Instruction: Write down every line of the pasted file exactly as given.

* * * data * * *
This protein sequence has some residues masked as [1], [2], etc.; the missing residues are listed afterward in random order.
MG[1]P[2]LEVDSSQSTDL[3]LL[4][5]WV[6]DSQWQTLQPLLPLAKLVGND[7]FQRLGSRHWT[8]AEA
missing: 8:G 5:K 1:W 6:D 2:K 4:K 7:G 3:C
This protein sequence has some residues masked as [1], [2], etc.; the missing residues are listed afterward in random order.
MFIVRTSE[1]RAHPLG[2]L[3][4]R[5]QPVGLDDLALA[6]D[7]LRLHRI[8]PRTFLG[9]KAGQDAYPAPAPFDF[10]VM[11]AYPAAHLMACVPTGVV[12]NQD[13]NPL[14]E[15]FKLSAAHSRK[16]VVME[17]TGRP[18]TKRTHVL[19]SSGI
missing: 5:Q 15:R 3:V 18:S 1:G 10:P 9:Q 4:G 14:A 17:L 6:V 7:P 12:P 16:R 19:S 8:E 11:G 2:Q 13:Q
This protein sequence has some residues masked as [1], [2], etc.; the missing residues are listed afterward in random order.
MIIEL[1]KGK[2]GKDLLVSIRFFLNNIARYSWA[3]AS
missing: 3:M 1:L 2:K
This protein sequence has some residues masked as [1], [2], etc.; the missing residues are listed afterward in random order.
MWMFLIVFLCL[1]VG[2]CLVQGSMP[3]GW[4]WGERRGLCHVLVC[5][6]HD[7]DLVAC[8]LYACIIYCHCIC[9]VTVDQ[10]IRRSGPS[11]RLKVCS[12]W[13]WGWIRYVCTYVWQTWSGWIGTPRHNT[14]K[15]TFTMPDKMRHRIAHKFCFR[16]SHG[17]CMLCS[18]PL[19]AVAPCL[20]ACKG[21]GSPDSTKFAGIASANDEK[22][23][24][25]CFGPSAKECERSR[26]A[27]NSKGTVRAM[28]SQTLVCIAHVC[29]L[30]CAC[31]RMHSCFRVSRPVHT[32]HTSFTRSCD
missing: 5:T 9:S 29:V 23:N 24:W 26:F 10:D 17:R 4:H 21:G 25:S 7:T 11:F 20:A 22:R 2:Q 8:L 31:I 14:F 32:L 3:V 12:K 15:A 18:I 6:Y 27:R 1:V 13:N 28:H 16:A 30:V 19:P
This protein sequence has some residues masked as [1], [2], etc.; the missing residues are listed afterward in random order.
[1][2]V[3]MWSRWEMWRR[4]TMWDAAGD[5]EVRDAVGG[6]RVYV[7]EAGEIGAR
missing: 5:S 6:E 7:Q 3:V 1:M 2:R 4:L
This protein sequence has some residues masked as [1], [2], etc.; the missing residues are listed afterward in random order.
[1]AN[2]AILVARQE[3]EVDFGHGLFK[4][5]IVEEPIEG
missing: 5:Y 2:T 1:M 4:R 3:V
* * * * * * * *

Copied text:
This protein sequence has some residues masked as [1], [2], etc.; the missing residues are listed afterward in random order.
MG[1]P[2]LEVDSSQSTDL[3]LL[4][5]WV[6]DSQWQTLQPLLPLAKLVGND[7]FQRLGSRHWT[8]AEA
missing: 8:G 5:K 1:W 6:D 2:K 4:K 7:G 3:C
This protein sequence has some residues masked as [1], [2], etc.; the missing residues are listed afterward in random order.
MFIVRTSE[1]RAHPLG[2]L[3][4]R[5]QPVGLDDLALA[6]D[7]LRLHRI[8]PRTFLG[9]KAGQDAYPAPAPFDF[10]VM[11]AYPAAHLMACVPTGVV[12]NQD[13]NPL[14]E[15]FKLSAAHSRK[16]VVME[17]TGRP[18]TKRTHVL[19]SSGI
missing: 5:Q 15:R 3:V 18:S 1:G 10:P 9:Q 4:G 14:A 17:L 6:V 7:P 12:P 16:R 19:S 8:E 11:G 2:Q 13:Q
This protein sequence has some residues masked as [1], [2], etc.; the missing residues are listed afterward in random order.
MIIEL[1]KGK[2]GKDLLVSIRFFLNNIARYSWA[3]AS
missing: 3:M 1:L 2:K
This protein sequence has some residues masked as [1], [2], etc.; the missing residues are listed afterward in random order.
MWMFLIVFLCL[1]VG[2]CLVQGSMP[3]GW[4]WGERRGLCHVLVC[5][6]HD[7]DLVAC[8]LYACIIYCHCIC[9]VTVDQ[10]IRRSGPS[11]RLKVCS[12]W[13]WGWIRYVCTYVWQTWSGWIGTPRHNT[14]K[15]TFTMPDKMRHRIAHKFCFR[16]SHG[17]CMLCS[18]PL[19]AVAPCL[20]ACKG[21]GSPDSTKFAGIASANDEK[22][23][24][25]CFGPSAKECERSR[26]A[27]NSKGTVRAM[28]SQTLVCIAHVC[29]L[30]CAC[31]RMHSCFRVSRPVHT[32]HTSFTRSCD
missing: 5:T 9:S 29:V 23:N 24:W 26:F 10:D 17:R 4:H 21:G 25:S 7:T 11:F 20:A 22:R 2:Q 8:L 31:I 14:F 32:L 3:V 12:K 15:A 18:I 6:Y 27:R 1:V 13:N 28:H 16:A 30:V 19:P
This protein sequence has some residues masked as [1], [2], etc.; the missing residues are listed afterward in random order.
[1][2]V[3]MWSRWEMWRR[4]TMWDAAGD[5]EVRDAVGG[6]RVYV[7]EAGEIGAR
missing: 5:S 6:E 7:Q 3:V 1:M 2:R 4:L
This protein sequence has some residues masked as [1], [2], etc.; the missing residues are listed afterward in random order.
[1]AN[2]AILVARQE[3]EVDFGHGLFK[4][5]IVEEPIEG
missing: 5:Y 2:T 1:M 4:R 3:V